Professor Robert Niklaus

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The Independent Online

Robert Niklaus, French scholar: born London 18 July 1910; Senior Tutor, Toynbee Hall 1931-32; Assistant, then Assistant Lecturer, University College London 1932-38; Assistant Lecturer, then Lecturer, Manchester University 1938-52; Professor of French, Exeter University 1952-75 (Emeritus), Head of Department of French and Spanish 1958-64, Head of Department of French and Italian 1964-75, Dean of the Faculty of Arts 1959-62, Deputy Vice-Chancellor 1965-67; President, Association of University Teachers 1954-55; Vice-President, International Association of University Professors and Lecturers 1958-60, 1964-66, President 1960-64; Vice-President, Society for French Studies 1967-68, 1970-71, President 1968-69; Treasurer, International Society for Eighteenth-Century Studies 1969-70; President, British Society for XVIIIth Century Studies 1970-72; married 1935 Thelma Jones (died 1970; two sons, one daughter), 1973 Kathleen Folta; died Exeter 16 January 2001.



Robert Niklaus, French scholar: born London 18 July 1910; Senior Tutor, Toynbee Hall 1931-32; Assistant, then Assistant Lecturer, University College London 1932-38; Assistant Lecturer, then Lecturer, Manchester University 1938-52; Professor of French, Exeter University 1952-75 (Emeritus), Head of Department of French and Spanish 1958-64, Head of Department of French and Italian 1964-75, Dean of the Faculty of Arts 1959-62, Deputy Vice-Chancellor 1965-67; President, Association of University Teachers 1954-55; Vice-President, International Association of University Professors and Lecturers 1958-60, 1964-66, President 1960-64; Vice-President, Society for French Studies 1967-68, 1970-71, President 1968-69; Treasurer, International Society for Eighteenth-Century Studies 1969-70; President, British Society for XVIIIth Century Studies 1970-72; married 1935 Thelma Jones (died 1970; two sons, one daughter), 1973 Kathleen Folta; died Exeter 16 January 2001.



Robert Niklaus was Professor of French at Exeter University for 23 years and a luminary of 18th-century French studies.

The General Editor of the Exeter University Press series Textes Littéraires and Hodder & Stoughton's Textes Français Classiques et Modernes, he was widely published on Diderot, Rousseau and Voltaire; he was a contributor to the Voltaire Foundation Complete Works of Voltaire and his edition of Eriphyle appeared in 1998 - several more volumes will be published posthumously.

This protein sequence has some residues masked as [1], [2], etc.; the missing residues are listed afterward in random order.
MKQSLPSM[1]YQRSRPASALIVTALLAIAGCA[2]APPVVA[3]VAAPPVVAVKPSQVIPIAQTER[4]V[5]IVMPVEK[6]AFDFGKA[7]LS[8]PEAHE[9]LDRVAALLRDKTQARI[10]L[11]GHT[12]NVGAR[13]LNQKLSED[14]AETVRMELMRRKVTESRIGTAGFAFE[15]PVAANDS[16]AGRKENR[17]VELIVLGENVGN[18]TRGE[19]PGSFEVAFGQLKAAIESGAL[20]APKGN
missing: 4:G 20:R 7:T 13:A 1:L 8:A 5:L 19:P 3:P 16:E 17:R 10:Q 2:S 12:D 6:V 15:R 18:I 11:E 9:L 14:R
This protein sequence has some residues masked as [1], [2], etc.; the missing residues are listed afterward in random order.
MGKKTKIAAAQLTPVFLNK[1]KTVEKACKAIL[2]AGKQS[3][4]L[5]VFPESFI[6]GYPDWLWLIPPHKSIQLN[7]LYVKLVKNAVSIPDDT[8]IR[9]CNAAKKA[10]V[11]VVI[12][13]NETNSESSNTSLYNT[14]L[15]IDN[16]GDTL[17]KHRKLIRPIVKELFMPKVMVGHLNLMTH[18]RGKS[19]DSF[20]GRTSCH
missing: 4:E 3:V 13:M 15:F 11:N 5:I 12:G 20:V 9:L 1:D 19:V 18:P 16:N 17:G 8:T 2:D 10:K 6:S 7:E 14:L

His lectures to undergraduates were moments of delightful intellectual carnivalese where scenes from the French Enlightenment were staged to provide students with a contextual understanding of the oeuvre under consideration. He became Diderot, he was Voltaire, and he took us there with him.

Robert Niklaus was born in London in 1910, the son of Swiss parents (his father was a Calvinist minister), and educated at the Lycée Français de Londres. He took two undergraduate degrees, a Licence-ÿs-Lettres at the University of Lille and then a BA in French with first class honours at London University. In 1934 he obtained his PhD for his thesis on the poet Jean Moréas - published in 1936 as Jean Moréas: poÿte lyrique. Two years later he was appointed to his first full-time post, as Assistant Lecturer at Manchester University, where he remained until 1952, when he became Professor at Exeter.

Niklaus built up the French department at Exeter from a small unit into one of the largest in Britain. In 1958, he enlarged the department to encompass Spanish, which by 1964 had become an independent department; and in that year he introduced Italian, which in turn gained autonomy as a specialist subject in 1975.

He was active, too, in the launch and growth of learned societies. He was President at various times of the British Society for XVIIIth Century Studies and of the Society for French Studies, for 10 years Treasurer of the International Society for Eighteenth-Century Studies and for 14 years a member of the Executive Committee of the Modern Humanities Research Association. He was also President of the Association of University Teachers and of the International Association of University Professors and Lecturers. At Exeter, besides being Head of Department, he was for three years Dean of the Faculty of Arts, 1959-62, and then Deputy Vice-Chancellor, 1965-67.

After his retirement in 1975, Niklaus remained busy, serving as a visiting professor at the universities of British Columbia, Natal and Rhodes. From 1977 to 1978 he was the Head of the Department of Languages at the University of Nigeria, Nsukka, where he helped to reshape the department and re-energise the academic programme.

Robert Niklaus was a consummate conversationalist and a loyal friend, with a mischievous sense of fun. He was completely unselfish, never competitive, but he knew his own worth and how to measure the worth of others, with compassion, curiosity - even love.

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